By Carla Elliff
As the holiday season continues in full swing, anyone who will be around children opening presents may hear the familiar question: “But what does it do?” This question is usually accompanied by the exasperated expression of the adult who gave the gift. From a young age we have gotten used to expecting things to do more and more without us having to do anything ourselves. Perhaps this explains why it is not unusual to occasionally have to explain what ecosystems actually do and why do they matter. In fact, I feel my line of research strives to answer exactly this question: what does this ecosystem do, and what does it do for us?
I study the ecosystem services of coral reefs. Ecosystem services are basically the benefits we get from the environment, which allow us to live full and comfortable lives. These services can include materials we take from the ecosystem, processes within the ecosystem that keep our environment in balance, and even abstract services that lead to well-being and a sense of place – like that feeling of peace you get when you look out onto a landscape.
And let me tell you something: coral reefs are treasure troves for ecosystem services!
Picture a coral reef. What comes to mind is likely an image of a structure full of colorful organisms, painting a beautiful picture of biodiversity. While biodiversity in itself is not an ecosystem service, it is part of the natural capital that promotes services — biodiverse reefs attract tourists and contribute to local economies. Numerous species of fish and invertebrates that we consume as seafood spend some portion of their life cycle on coral reefs. Furthermore, sponges and other reef-dwellers have been shown to have great potential in the field of biotechnology. Coral reef research is constantly unveiling new information that can be used for human benefit.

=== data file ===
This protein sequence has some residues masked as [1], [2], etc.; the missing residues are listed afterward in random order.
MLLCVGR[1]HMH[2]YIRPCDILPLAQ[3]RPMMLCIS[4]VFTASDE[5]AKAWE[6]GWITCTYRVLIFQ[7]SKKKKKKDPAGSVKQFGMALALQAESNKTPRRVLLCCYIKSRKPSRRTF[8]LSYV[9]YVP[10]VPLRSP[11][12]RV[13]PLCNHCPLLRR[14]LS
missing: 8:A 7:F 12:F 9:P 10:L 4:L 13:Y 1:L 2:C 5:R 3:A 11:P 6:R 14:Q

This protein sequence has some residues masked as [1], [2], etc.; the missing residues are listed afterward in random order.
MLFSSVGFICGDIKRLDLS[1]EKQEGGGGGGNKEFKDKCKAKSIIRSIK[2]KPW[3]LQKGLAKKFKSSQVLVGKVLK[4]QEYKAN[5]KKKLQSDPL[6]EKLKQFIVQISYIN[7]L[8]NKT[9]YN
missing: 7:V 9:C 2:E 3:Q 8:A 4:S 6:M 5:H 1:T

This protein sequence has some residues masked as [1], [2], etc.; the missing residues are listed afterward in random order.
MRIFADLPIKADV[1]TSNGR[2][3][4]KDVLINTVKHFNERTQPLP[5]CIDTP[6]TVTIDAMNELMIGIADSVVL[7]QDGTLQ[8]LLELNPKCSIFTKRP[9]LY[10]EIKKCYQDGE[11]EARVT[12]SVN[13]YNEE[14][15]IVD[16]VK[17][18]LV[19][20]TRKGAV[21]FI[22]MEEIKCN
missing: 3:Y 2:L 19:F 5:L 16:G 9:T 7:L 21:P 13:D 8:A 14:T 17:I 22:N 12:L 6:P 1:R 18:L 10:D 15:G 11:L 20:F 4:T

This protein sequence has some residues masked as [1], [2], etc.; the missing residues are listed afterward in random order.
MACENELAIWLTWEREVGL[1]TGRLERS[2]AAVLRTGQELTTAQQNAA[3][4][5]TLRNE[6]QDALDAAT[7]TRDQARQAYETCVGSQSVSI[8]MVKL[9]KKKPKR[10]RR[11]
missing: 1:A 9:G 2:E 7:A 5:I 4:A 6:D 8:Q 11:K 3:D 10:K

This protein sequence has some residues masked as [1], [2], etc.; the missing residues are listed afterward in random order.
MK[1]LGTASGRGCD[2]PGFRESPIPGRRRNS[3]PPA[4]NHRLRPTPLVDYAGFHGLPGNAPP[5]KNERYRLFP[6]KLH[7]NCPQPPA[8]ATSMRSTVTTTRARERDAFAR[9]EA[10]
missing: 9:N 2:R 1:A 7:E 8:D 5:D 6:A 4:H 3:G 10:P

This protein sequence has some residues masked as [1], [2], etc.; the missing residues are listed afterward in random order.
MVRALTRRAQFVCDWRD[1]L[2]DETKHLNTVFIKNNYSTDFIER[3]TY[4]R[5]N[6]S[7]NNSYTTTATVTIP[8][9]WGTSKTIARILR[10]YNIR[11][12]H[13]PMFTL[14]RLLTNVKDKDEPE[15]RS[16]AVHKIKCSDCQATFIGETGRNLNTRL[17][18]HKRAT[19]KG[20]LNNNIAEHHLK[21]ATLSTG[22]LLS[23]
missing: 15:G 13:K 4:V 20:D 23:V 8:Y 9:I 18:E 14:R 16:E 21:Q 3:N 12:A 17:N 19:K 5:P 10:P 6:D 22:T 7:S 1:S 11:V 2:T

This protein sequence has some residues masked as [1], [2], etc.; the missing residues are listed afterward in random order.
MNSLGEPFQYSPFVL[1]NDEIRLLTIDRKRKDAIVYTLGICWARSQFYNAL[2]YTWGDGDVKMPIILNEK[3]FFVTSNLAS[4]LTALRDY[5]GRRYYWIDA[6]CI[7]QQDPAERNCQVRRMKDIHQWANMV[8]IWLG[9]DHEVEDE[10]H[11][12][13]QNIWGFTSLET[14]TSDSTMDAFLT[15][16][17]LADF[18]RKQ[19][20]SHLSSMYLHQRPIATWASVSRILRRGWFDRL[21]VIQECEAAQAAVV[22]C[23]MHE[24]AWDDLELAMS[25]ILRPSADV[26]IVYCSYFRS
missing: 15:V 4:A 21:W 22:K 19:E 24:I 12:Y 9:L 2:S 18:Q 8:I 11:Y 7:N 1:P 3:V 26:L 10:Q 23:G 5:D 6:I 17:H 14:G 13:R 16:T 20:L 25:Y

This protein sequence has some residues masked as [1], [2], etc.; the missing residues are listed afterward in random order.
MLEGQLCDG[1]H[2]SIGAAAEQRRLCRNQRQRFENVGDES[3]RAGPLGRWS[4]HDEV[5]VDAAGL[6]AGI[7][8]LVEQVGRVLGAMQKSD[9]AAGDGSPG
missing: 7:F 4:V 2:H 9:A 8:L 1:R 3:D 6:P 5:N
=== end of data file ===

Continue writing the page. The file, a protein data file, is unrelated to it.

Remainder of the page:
After the first colorful glance, we can soon observe more aspects on a coral reef. Notice how the waves break on the reef front? This change in depth due to the presence of the carbonate reef structure promotes wave breaking and attenuates wave energy and height reaching the shore. This represents the valuable service of shoreline protection. Not only do reefs help protect our coastal communities from every day (and stormy) waves, they also protect other habitats, including seagrass, which come with their own suite of ecosystem services.